In 1985, Greg O’Neill was a young economics graduate working as a trainee company secretary and executive for Advance Bank. Comfortably settled into his role, his father Ray, a business owner in country Victoria, made an intriguing proposal to him. He asked him to quit his job and become Ray’s understudy for a twelve-month period to assess whether Greg was capable of taking over the family’s finance business. If not, Ray would put the business up for sale.
Greg was the youngest of five siblings, all of whom declined Ray’s offer in favour of pursuing their own careers. Greg says he felt the proposition was a bit like ‘last drinks’. To work for his father, he would have to relocate from Melbourne and leave a bank staff of over 600 people and a position where there were clear opportunities for promotion. He would then join a small team of just eight people, in a company that wasn’t even licensed to operate nationally. At the time Greg says he felt that many of his peers questioned his sanity in considering the offer. However, with the mindset that he could always go back to another job later, he accepted.
Unbeknown to him, this would be the best career decision he would ever make. From the day Greg started his year-long term with La Trobe Financial he never looked back. And now, more than thirty years later, he sits at the helm as its CEO and President. From those humble beginnings, the business has evolved into a powerhouse with more than 180 staff, offices in Melbourne, Sydney and Shanghai, and a reputation as one of Australia’s most respected independent non-bank brands.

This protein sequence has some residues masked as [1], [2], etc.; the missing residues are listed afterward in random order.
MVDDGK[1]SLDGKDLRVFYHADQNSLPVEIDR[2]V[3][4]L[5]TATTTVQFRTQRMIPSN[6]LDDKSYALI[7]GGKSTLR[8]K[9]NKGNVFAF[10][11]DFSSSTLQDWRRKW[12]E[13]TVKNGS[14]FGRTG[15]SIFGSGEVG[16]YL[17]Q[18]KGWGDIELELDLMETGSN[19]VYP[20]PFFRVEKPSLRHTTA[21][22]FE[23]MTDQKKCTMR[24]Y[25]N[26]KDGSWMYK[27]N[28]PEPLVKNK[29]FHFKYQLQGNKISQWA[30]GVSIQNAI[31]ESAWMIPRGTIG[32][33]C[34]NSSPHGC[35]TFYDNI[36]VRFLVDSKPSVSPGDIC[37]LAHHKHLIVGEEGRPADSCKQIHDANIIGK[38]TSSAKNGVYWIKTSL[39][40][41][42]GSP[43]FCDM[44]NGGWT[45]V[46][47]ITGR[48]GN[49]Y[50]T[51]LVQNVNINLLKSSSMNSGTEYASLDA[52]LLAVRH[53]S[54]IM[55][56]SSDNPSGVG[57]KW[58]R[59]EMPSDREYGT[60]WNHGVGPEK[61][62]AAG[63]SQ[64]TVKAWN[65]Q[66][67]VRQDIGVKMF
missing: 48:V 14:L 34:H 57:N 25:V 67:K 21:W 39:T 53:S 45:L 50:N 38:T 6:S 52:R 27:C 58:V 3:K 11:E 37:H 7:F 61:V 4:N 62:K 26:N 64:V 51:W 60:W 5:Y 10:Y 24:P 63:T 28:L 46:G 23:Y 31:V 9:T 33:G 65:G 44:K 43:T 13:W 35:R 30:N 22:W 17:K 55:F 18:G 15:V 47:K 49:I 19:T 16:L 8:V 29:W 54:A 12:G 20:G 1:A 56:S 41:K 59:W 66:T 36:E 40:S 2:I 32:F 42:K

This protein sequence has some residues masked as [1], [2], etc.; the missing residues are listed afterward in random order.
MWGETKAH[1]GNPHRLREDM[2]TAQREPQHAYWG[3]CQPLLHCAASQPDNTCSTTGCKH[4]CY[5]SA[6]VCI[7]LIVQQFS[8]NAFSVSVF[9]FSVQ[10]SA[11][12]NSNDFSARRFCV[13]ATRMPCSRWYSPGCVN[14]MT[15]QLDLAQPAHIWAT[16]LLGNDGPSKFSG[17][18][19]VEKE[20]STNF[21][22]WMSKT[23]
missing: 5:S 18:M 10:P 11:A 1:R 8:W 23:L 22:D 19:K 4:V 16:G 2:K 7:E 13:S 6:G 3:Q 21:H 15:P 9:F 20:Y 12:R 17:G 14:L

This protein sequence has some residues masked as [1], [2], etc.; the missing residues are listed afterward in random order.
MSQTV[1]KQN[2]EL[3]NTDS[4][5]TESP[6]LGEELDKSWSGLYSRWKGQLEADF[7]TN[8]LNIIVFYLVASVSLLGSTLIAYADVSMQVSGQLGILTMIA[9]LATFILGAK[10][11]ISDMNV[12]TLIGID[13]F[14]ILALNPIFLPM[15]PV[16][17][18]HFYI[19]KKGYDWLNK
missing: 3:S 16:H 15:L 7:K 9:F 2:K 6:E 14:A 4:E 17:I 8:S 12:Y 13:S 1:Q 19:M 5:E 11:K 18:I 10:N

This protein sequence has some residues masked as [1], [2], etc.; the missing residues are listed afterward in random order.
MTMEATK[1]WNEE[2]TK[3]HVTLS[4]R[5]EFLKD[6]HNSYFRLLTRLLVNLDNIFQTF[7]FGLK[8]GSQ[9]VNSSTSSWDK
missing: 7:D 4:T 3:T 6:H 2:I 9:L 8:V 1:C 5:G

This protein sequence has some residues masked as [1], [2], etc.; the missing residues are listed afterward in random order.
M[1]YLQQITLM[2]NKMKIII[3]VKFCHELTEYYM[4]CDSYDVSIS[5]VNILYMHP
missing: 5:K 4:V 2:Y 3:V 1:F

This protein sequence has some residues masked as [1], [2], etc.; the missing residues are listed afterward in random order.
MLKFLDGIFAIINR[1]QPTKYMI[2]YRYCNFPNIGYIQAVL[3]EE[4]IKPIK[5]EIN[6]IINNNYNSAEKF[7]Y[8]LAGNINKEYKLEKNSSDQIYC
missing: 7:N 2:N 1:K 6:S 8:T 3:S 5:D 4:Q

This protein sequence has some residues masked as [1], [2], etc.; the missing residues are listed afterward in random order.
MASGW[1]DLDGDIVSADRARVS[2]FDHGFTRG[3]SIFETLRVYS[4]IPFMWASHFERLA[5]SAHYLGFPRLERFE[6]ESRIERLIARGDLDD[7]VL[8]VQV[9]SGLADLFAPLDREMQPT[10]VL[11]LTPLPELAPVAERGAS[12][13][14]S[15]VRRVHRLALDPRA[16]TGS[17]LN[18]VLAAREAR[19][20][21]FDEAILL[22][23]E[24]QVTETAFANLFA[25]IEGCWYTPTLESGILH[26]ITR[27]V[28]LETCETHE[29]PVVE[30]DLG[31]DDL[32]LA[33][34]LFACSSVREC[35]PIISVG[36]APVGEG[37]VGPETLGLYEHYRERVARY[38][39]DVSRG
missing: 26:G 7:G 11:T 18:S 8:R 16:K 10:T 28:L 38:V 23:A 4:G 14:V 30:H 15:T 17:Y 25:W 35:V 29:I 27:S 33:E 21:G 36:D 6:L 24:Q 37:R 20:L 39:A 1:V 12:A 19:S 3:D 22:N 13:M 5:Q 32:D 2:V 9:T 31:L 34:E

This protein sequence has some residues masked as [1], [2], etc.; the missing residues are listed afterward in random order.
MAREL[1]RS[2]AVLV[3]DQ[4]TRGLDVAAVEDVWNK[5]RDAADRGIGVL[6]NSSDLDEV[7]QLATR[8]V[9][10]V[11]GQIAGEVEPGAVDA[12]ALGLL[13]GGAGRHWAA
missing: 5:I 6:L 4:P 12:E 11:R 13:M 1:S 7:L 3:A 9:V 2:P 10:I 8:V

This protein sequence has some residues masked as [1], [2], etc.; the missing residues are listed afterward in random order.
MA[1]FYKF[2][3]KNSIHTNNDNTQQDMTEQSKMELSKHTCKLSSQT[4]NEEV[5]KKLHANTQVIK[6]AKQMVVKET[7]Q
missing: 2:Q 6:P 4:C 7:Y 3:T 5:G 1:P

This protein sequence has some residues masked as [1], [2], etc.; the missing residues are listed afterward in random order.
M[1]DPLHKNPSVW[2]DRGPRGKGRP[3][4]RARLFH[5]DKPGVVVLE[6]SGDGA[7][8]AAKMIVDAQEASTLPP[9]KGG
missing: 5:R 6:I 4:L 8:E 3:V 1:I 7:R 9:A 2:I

“It’s been a fascinating journey with many hours of long work and several road blocks, dead ends, and at times what seemed to be almost insurmountable economic conditions,” Greg says. “But the proof is in the pudding — we have stuck with our strengths and not tried to be all things to all people. As a specialist provider of finance and investments we are now recognised for our stability and long-track record of repeated performance.”
La Trobe Financial also boasts the largest retail credit fund operation in Australasia with $1.2 billion invested and more than 24,000 members. It has a growing China operation that is showing significant opportunities for expansion, and broad recognition from much larger peers as being a leading innovator in specialist credit. It has introduced products such as Parent-to-Child (P2CTM) to assist first home buyers, as well as an Aged Care mortgage initiative, and it was the first in Australia to utilise alternative income verification for self-employed borrowers back in 1990. The company has one of Australia’s broadest loan product suites, and is continuously looking to broaden its footprint.